The origins of acupuncture

Acupuncture is a branch of traditional Chinese medicine, born in China more than 3000 years ago but which has only recently become part of Western medical culture.

Only with the discovery of the Indies did trade and direct trade with China foster closer relations, such as to allow some doctrines of traditional Chinese medicine to land in Europe. The limits of this initial knowledge were two: on the one hand, the difficulty of translating a doctrine very different from ours and mostly made up of ideographic characters in the Chinese language; on the other hand, the poor scientific and medical preparation of diplomats and religious who carried out these first translations. Only in the 17th century were translations of Chinese medicine texts published in the West.

However, all these contacts did not lead to a real comparison between the Western medical and academic world with that of acupuncture and traditional Chinese medicine.

It is only in the first post-war period that a real interest in acupuncture began to appear in western countries; an interest that deepens especially after the Second World War and was amplified in the 70s.

In Italy, acupuncture took root as a medical practice in the 90s, and is now defined as a “medical act” of the unique relevance of the graduate in Medicine and Surgery. Under Italian law, anyone who practices acupuncture without this requirement can be criminally punishable.


What is acupuncture

Acupuncture consists in the insertion (painlessly) for therapeutic purposes of very fine needles (sterile and disposable) in particular body sites, called acupuncture sites or acupoints, distributed over the entire body surface. After insertion, the needles can also be stimulated using various techniques: manual, electrostimulation, moxibustion …

The therapy is based on the idea that a network of channels, called meridians, are present in the body through which a fundamental energy for health and life flows. The patency of the channels allows the correct flow of this vital energy, on the contrary their obstruction alters the flow and this can determine the appearance of various types of problems. The goal of acupuncture treatment is to free the meridians, in case of obstruction, and restore a correct flow. This is done by inserting specific needles in certain areas of the body.

The therapy consists of a cycle of sessions, of variable number depending on the pathology and its severity, during which the needles will remain fixed in the body for about 30 minutes.

The World Health Organization has drawn up a table listing the fields in which it can be useful to resort to acupuncture, alone or in association with traditional therapies:

      • ache
      • nervous system diseases such as insomnia and anxiety
      • osteoarticular and rheumatological diseases
      • obstetric-gynecological diseases
      • respiratory diseases
      • gastrointestinal diseases such as nausea, vomiting, constipation
      • chronic degenerative diseases
      • cardiovascular diseases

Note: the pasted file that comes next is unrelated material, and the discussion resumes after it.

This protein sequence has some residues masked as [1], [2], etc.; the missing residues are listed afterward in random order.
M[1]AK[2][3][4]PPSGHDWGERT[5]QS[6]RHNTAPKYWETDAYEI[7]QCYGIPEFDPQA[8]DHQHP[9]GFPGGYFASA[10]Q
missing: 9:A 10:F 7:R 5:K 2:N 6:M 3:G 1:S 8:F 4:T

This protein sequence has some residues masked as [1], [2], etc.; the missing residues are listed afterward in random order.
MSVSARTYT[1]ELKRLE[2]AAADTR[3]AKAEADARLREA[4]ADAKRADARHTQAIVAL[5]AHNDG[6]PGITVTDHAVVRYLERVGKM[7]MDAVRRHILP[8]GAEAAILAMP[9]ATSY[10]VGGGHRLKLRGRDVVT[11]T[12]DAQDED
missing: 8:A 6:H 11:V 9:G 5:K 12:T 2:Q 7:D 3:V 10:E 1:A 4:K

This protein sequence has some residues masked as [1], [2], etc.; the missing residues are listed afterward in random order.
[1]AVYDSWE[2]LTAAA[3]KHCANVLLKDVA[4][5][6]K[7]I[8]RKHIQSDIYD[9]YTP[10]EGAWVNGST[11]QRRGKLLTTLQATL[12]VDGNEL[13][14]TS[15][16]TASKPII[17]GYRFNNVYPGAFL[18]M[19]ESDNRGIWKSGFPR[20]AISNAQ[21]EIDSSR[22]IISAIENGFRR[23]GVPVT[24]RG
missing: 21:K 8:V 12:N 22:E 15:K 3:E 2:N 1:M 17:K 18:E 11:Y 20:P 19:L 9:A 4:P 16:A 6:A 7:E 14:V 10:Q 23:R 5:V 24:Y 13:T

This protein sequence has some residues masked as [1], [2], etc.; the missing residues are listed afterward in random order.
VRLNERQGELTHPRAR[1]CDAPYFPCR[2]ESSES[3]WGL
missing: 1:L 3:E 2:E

• oncological diseases


Acupuncture and oncology

Acupuncture in cancer patients aims to reduce the side effects of the disease, traditional therapies and therefore improve the quality of life.

Studies currently available in the literature show that oncology acupuncture is useful for:

      • counteract nausea and vomiting induced by chemotherapy drugs and radiotherapy. This would seem to be the most important effect of acupuncture (1)
      • reduce neuropathic pain triggered by some chemotherapy, joint pain typical of hormone therapy or radiation therapy or pain after surgery (2)
      • reduce post-chemotherapy fatigue (3)
      • improve frequent sleep disturbance in cancer patients (4)
      • improve the depressive symptoms that often occur following the diagnosis of cancer (5)
      • reduce vasomotor symptoms (such as hot flashes) in women with breast cancer and undergoing hormone therapy (6)


Safety and side effects

Acupuncture is a safe treatment, does not interfere with traditional drug therapies and has practically no side effects. Furthermore, it is cheap and simple to use even in the hospital setting.

Since the needles that are used are made of metal, the practice of acupuncture is contraindicated in patients who have a metal allergy.


Bibliographical references:

1) Medicine (Baltimore). 2020 Jan. Prevention of chemotherapyinduced nausea and vomiting with acupuncture: A protocol for systematic review and meta-analysis. Ma TT, Zhang T, Zhang GL, Dai CF, Zhang BR, Wang XM, Wang LP.

2) Eur J Cancer Care (Engl). 2017 Mar. Systematic review and meta-analysis of acupuncture to reduce cancer-related pain. Chiu H, Hsieh YJ, Tsai PS.

3) Support Care Cancer. 2018 Feb. Effects of acupuncture on cancerrelated fatigue: a meta-analysis. Zhang Y, Lin L, Li H, Hu Y, Tian L.

4) Integr Cancer Ther. 2017 Jun. Acupuncture for Managing Cancer-Related Insomnia: A Systematic Review of Randomized Clinical Trials. Choi TY, Kim JI, Lim HJ, Lee MS.

5) J Tradit Chin Med. 2011 Sep. Clinical research of acupuncture on malignant tumor patients for improving depression and sleep quality. Feng Y, Wang XY, Li SD, Zhang Y, Wang HM, Li M, Cao K, Ye YF, Zhang Z.

6) J Cancer Res Ther. 2018 Sep. Acupuncture for the relief of hot flashes in breast cancer patients: A systematic review and meta-analysis of randomized controlled trials and observational studies. Wang XP, Zhang DJ, Wei XD, Wang JP, Zhang DZ.